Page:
NonLinear Regression Trees with R
Nov 18, 2019 • 16 Minute Read
Introduction
Regression is a supervised machine learning technique that predicts a continuous outcome. There are two types of regression algorithms: linear and nonlinear. While linear models are useful, they rely on the assumption of a linear relationship between the independent and dependent variables. This assumption is difficult to meet in real business scenarios. This is where nonlinear regression algorithms come into picture that can capture nonlinearity within the data.
In this guide, you'll learn how to implement nonlinear regression trees using R.
Data
Unemployment is an important socioeconomic and political concern for a country, and managing it is a major task for any government. In this guide, we will build nonlinear regression algorithms for predicting unemployment within an economy.
The data comes from the US economic time series data available from https://research.stlouisfed.org/fred2. The data contains 574 rows and 5 variables, as described below:

psavert: personal savings rate

pce: personal consumption expenditures, in billions of dollars

uempmed: median duration of unemployment, in weeks

pop: total population, in millions

unemploy: number unemployed, in millions. This is the dependent variable.
Evaluation Metrics
We will evaluate the performance of the model using two metrics: Rsquared value and Root Mean Squared Error (RMSE). Ideally, lower RMSE and higher Rsquared values are indicative of a good model.
Let's start by loading the required libraries and the data.
library(plyr)
library(readr)
library(dplyr)
library(caret)
library(ggplot2)
library(rpart)
library(rpart.plot)
library(randomForest)
dat < read_csv("reg_data.csv")
glimpse(dat)
Output:
Observations: 574
Variables: 5
$ pce <dbl> 507.4, 510.5, 516.3, 512.9, 518.1, 525.8, 531.5, 534.2, 544.9...
$ pop <dbl> 198.7, 198.9, 199.1, 199.3, 199.5, 199.7, 199.8, 199.9, 200.1...
$ psavert <dbl> 12.5, 12.5, 11.7, 12.5, 12.5, 12.1, 11.7, 12.2, 11.6, 12.2, 1...
$ uempmed <dbl> 4.5, 4.7, 4.6, 4.9, 4.7, 4.8, 5.1, 4.5, 4.1, 4.6, 4.4, 4.4, 4...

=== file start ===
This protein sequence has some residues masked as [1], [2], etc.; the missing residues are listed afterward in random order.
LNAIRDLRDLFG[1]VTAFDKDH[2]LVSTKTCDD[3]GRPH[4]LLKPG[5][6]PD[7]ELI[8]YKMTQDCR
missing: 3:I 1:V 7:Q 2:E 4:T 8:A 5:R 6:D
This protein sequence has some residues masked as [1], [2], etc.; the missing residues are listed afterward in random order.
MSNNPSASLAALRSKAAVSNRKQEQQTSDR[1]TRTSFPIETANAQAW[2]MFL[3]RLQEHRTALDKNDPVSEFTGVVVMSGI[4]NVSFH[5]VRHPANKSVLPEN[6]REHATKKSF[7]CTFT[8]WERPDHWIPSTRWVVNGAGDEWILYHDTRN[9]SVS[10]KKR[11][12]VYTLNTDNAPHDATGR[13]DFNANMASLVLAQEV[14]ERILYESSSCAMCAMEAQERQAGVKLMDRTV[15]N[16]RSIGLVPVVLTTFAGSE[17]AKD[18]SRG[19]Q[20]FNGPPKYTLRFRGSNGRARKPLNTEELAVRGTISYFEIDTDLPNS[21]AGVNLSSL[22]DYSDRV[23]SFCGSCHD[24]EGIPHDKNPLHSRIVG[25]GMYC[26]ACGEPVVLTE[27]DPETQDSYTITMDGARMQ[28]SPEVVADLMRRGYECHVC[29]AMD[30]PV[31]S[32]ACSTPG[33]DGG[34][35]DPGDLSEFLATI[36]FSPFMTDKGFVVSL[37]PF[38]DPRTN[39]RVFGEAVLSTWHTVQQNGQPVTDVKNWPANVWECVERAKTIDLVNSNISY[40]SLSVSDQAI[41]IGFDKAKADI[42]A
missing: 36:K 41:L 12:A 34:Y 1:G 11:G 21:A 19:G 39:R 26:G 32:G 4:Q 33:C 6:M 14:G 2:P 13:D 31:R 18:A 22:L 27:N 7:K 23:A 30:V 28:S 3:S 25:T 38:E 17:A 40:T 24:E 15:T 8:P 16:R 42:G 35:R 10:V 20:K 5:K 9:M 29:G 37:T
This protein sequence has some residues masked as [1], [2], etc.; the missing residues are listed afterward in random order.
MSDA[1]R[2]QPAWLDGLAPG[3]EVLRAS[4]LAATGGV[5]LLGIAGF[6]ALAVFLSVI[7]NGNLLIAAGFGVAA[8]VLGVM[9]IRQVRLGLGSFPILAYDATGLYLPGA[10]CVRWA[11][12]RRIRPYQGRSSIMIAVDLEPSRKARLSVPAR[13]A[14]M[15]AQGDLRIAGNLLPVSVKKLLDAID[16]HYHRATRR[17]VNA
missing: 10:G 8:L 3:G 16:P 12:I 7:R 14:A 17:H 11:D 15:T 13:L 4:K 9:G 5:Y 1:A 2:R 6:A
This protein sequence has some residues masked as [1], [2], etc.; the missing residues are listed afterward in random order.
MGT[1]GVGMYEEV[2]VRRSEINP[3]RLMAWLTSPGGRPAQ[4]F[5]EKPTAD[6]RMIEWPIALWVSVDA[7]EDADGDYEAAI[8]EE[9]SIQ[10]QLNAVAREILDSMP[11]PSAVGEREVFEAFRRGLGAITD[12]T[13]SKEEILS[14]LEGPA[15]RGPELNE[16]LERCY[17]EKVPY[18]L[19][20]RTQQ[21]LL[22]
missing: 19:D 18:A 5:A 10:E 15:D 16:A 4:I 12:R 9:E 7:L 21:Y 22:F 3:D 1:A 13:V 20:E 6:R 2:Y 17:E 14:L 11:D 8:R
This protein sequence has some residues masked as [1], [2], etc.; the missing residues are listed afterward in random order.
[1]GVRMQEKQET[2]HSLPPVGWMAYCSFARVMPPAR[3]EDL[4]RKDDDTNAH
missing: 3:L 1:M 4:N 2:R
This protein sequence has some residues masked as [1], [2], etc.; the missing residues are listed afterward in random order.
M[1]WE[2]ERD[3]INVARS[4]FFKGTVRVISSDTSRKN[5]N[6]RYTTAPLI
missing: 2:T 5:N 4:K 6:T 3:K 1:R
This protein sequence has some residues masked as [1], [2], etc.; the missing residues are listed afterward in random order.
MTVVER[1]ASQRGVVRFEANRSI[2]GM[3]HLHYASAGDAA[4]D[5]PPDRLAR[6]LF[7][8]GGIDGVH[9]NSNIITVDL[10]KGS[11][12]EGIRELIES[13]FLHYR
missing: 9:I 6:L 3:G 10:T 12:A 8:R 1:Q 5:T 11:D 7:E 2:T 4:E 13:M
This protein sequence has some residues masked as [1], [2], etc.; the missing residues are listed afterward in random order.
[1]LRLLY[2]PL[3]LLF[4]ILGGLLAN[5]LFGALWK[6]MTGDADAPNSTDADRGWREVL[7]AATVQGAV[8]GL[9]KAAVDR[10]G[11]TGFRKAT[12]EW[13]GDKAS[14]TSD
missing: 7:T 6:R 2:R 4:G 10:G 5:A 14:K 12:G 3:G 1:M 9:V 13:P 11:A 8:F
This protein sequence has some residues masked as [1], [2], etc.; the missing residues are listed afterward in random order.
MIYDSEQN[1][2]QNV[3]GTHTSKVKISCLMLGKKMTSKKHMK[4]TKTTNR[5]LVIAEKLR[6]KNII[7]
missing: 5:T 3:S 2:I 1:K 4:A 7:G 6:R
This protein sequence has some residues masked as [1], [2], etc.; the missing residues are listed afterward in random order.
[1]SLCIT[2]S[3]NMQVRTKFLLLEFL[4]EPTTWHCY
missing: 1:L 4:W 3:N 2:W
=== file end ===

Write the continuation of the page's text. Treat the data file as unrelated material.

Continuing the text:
$ unemploy <dbl> 2.9, 2.9, 3.0, 3.1, 3.1, 3.0, 2.9, 3.0, 2.9, 2.7, 2.7, 2.9, 2...
The output shows that all the variables in the dataset are numerical variables (labeled as dbl). Let's look at the summary statistics of the data with the summary() function.
summary(dat)
Output:
pce pop psavert uempmed
Min. : 507.400 Min. :198.7000 Min. : 1.900000 Min. : 4.000000
1st Qu.: 1582.225 1st Qu.:224.8750 1st Qu.: 5.500000 1st Qu.: 6.000000
Median : 3953.550 Median :253.0500 Median : 7.700000 Median : 7.500000
Mean : 4843.510 Mean :257.1913 Mean : 7.936585 Mean : 8.610105
3rd Qu.: 7667.325 3rd Qu.:290.2500 3rd Qu.:10.500000 3rd Qu.: 9.100000
Max. :12161.500 Max. :320.9000 Max. :17.000000 Max. :25.200000
unemploy
Min. : 2.700000
1st Qu.: 6.300000
Median : 7.500000
Mean : 7.770383
3rd Qu.: 8.700000
Max. :15.400000
The output shows that there are no missing values in the data. It also indicates that the unit and magnitude of the variables is different, therefore scaling will be required.
Data Partitioning
We will build our model on the training set and evaluate its performance on the test set. This is called the holdoutvalidation approach for evaluating model performance.
The first line of code below sets the random seed for reproducibility of results. The second line creates an index for randomly sampling observations for data partitioning. The next two lines of code create the training and test sets, while the last two lines print the dimensions of the training and test sets. The train set contains 70 percent of the data while the test set contains the remaining 30 percent.
set.seed(100)
index = sample(1:nrow(dat), 0.7*nrow(dat))
train = dat[index,] # Create the training data
test = dat[index,] # Create the test data
dim(train)
dim(test)
Output:
1] 401 5
[1] 173 5
Scaling the Numeric Features
The numeric features need to be scaled, otherwise the modeling process may be adversely affected.
The first line of code below creates a list that contains the names of independent numeric variables. The second line uses the preProcess function from the caret package to complete the scaling task. The preprocessing object is fit only to the training data, while the scaling is applied on both the train and test sets. This is done in the third and fourth lines of code below. The fifth line prints the summary of the scaled train dataset. The output shows that now all the numeric features have a mean value of zero except the target variable, unemploy, which was not scaled.